I recently had a conversation with an entrepreneur who was enjoying great success in his first two years of business, and very excited about future growth opportunities.

When asked for my perspective and advice, I shared some of the experiences I’ve had through amazing clients, over the years – some do’s and don’ts, and big mistakes – including running a business instead of growing a business. This usually happens for two reasons:

  • Always being on the front lines, dealing with customer needs, concerns and frustrations can be exhausting. If a CEO has been focused there for 5, 10 or 15 years, stepping back can be a break
  • Creating order from chaos can consume you because there’s so much other stuff to do. You can easily stay busy forever with projects, cleaning up systems and planning for the future.

The challenge is to be OK with a small amount of messiness so that you can continue to dedicate the energy needed to grow the business. If you put too much energy into optimizing or administering, growth normally slows down. As in the 4 Forces of Growth model I recently shared, you can either be in the Improvement quadrant or the Growth quadrant – and you have to fight to stay in the Growth quadrant.

4 forces model

So, what does that look like? It looks like the leader of the business spending time talking to and getting feedback from customers and people in the market (vendors, partners or potential partners) to get sense of where market is going – and the insight to deliver additional products or services, or to modify existing ones, to make sure you’re doing a good job of meeting your customer needs in a way that’s more competitive.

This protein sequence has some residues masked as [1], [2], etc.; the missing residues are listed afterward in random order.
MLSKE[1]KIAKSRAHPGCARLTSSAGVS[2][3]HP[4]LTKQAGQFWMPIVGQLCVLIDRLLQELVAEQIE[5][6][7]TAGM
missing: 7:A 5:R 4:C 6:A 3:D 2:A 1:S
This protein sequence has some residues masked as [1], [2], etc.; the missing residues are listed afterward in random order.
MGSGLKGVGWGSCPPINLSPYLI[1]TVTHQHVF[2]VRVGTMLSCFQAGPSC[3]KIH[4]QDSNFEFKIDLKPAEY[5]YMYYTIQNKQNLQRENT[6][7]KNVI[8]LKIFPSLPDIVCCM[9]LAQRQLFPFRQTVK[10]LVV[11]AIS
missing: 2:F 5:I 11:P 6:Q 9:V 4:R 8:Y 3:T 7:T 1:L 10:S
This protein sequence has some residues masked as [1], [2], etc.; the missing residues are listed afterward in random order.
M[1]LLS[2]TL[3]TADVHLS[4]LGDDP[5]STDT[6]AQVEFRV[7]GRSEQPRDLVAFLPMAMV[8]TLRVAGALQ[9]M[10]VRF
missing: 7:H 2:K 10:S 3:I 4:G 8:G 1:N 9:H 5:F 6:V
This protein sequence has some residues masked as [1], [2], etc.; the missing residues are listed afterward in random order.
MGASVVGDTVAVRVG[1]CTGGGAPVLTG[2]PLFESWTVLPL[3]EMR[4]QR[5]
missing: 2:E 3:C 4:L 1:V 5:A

Some prime examples:

  • A CEO we work with recently was thrilled to say they had been doing well over the past few months and wanted to know what was driving this new business. As they dug deeper to really understand, they found that the transactions were with customers who were different from usual – and realized that, if a new customer was buying today, they could ask a bunch of new, proactive questions to find out more, and potentially change their approach to business.
  • Another CEO called me a few years back when growth had stopped. As I dug in to understand why, in a booming economy, I noticed that, although they had a great system for customer feedback, no one was reading or responding to it. On the way out of the door, I asked for a copy of the feedback to read on the way home and was shocked to hear how angry the customers were on three consistent issues. No one was paying attention, the issues weren’t getting addressed and the company was frustrating and losing customers. People were voting with their dollars.

Management on the Front Lines

This reminds me of the well-known term “Management by Walking Around” (from in Search of Excellence by Tom Peters and Robert H. Waterman Jr.) – to which I’ll add “Management by being on the front lines so that you can really understand what’s going on from the perspective of customers, competitors and the market.”

Yes, there’s a whole bunch of things to approve and administer in a business but you want to make sure you don’t get lost in it – and keep enough energy on things that matter and keep your business growing.

The Challenge

  • How appropriate is your ratio of how you spend your time between growing and improving or running your business?
  • Based on your aspirations, how might it change?